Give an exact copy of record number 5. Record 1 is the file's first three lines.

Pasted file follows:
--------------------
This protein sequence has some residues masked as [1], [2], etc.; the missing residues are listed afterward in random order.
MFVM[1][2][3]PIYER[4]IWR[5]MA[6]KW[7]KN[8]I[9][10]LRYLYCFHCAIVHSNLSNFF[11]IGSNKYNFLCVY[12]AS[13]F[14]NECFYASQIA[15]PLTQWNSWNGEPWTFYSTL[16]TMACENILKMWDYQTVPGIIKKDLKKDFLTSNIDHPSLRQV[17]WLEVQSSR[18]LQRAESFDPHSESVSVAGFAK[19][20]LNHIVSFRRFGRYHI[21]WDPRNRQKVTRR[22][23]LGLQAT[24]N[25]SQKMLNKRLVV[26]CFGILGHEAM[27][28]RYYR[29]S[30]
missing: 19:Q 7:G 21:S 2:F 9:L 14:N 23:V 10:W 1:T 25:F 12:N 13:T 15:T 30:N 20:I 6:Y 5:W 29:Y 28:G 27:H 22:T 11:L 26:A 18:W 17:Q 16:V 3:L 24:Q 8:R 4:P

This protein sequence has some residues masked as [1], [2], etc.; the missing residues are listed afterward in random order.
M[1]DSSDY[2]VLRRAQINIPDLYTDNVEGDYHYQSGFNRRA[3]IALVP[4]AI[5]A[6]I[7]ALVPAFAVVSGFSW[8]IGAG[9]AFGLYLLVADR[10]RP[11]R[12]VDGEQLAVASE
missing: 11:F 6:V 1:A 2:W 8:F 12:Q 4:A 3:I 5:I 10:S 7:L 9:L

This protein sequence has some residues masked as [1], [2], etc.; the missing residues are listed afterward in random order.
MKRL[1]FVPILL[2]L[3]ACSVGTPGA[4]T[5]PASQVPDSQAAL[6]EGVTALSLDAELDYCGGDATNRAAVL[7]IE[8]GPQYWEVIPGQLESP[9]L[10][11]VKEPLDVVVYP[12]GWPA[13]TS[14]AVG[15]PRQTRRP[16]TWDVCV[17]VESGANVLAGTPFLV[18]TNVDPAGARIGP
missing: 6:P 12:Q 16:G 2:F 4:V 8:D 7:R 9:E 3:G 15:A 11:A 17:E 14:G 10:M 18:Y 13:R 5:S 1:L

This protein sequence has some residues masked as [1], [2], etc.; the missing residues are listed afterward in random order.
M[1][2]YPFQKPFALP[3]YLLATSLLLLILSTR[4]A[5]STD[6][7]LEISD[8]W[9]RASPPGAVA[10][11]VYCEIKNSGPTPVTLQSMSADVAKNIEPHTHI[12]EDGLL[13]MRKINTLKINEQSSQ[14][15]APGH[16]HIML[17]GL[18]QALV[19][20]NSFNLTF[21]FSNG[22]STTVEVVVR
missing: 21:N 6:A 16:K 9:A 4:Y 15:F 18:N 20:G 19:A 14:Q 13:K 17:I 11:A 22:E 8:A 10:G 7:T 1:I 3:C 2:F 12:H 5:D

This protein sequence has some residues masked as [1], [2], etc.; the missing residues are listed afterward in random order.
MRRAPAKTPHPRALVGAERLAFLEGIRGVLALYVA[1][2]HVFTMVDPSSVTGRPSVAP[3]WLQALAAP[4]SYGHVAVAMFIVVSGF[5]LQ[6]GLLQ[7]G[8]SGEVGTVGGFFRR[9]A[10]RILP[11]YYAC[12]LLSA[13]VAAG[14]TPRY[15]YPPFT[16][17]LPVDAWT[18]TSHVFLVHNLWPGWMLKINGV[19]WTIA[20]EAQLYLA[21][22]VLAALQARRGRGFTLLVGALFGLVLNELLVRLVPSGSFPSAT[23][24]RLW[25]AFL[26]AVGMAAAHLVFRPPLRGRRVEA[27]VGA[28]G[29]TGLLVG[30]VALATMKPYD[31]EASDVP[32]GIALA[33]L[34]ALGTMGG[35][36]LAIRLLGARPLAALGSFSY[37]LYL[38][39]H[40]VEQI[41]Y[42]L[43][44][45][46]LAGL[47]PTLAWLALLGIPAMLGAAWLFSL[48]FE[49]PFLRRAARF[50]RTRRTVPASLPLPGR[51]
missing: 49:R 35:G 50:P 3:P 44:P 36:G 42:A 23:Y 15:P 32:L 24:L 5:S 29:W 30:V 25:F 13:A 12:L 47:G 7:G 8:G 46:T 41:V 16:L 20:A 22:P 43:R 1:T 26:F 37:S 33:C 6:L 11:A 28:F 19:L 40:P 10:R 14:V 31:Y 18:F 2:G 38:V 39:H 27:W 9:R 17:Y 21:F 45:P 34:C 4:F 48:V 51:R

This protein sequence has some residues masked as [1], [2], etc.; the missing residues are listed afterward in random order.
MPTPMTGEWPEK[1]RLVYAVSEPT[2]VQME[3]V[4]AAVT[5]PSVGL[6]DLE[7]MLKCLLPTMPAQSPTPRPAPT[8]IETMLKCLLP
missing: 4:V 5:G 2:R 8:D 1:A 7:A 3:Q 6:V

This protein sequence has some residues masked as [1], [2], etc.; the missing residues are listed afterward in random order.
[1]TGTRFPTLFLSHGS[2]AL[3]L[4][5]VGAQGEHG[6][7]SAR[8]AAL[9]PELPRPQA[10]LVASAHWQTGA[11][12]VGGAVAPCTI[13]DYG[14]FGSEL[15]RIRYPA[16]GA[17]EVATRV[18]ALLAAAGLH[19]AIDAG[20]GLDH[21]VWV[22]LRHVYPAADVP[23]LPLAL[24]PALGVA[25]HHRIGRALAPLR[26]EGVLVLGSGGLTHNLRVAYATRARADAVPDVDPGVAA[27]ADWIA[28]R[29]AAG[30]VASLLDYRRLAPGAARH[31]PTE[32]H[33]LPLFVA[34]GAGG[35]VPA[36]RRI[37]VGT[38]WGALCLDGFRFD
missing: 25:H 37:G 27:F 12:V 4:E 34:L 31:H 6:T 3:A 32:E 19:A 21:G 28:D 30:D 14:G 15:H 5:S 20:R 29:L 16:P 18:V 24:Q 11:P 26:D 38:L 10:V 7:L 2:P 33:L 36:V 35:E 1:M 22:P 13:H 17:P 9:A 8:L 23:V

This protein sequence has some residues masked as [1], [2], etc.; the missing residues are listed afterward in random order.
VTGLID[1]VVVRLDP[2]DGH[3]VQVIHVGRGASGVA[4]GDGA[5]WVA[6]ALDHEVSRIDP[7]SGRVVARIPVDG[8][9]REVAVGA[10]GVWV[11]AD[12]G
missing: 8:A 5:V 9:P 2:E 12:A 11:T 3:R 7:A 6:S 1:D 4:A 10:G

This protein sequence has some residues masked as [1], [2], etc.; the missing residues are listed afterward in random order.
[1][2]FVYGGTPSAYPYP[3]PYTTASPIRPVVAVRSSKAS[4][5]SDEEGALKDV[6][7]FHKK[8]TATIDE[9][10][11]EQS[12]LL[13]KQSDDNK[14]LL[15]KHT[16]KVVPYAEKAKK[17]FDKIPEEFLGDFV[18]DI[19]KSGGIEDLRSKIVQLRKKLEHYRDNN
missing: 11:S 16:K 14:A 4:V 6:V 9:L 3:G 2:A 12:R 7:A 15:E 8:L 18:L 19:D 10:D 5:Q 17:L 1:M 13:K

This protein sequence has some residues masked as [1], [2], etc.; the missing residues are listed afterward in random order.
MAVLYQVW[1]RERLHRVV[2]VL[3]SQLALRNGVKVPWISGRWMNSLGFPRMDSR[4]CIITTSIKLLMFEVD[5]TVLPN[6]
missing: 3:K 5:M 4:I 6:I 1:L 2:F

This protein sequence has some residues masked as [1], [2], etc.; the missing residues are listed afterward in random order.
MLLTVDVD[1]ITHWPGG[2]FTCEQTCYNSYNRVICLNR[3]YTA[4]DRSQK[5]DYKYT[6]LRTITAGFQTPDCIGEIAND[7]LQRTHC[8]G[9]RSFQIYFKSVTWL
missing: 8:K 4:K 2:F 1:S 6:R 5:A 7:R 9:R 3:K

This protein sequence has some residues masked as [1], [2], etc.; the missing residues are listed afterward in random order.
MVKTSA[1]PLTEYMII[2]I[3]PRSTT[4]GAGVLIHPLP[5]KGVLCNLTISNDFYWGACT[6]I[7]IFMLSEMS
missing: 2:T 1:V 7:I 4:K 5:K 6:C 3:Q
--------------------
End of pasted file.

This protein sequence has some residues masked as [1], [2], etc.; the missing residues are listed afterward in random order.
MRRAPAKTPHPRALVGAERLAFLEGIRGVLALYVA[1][2]HVFTMVDPSSVTGRPSVAP[3]WLQALAAP[4]SYGHVAVAMFIVVSGF[5]LQ[6]GLLQ[7]G[8]SGEVGTVGGFFRR[9]A[10]RILP[11]YYAC[12]LLSA[13]VAAG[14]TPRY[15]YPPFT[16][17]LPVDAWT[18]TSHVFLVHNLWPGWMLKINGV[19]WTIA[20]EAQLYLA[21][22]VLAALQARRGRGFTLLVGALFGLVLNELLVRLVPSGSFPSAT[23][24]RLW[25]AFL[26]AVGMAAAHLVFRPPLRGRRVEA[27]VGA[28]G[29]TGLLVG[30]VALATMKPYD[31]EASDVP[32]GIALA[33]L[34]ALGTMGG[35][36]LAIRLLGARPLAALGSFSY[37]LYL[38][39]H[40]VEQI[41]Y[42]L[43][44][45][46]LAGL[47]PTLAWLALLGIPAMLGAAWLFSL[48]FE[49]PFLRRAARF[50]RTRRTVPASLPLPGR[51]
missing: 49:R 35:G 50:P 3:P 44:P 36:G 42:A 23:Y 15:P 32:L 24:L 5:S 29:W 30:V 25:F 13:A 12:L 47:G 7:G 8:G 46:T 41:V 16:L 20:A 22:P 43:R 1:T 26:F 37:S 33:C 6:L 11:A 28:F 19:L 40:P 10:R 14:V 31:Y 18:F 2:G 38:V 39:H 27:W 9:R 17:Y 21:F 45:P 34:C 4:F 48:V 51:R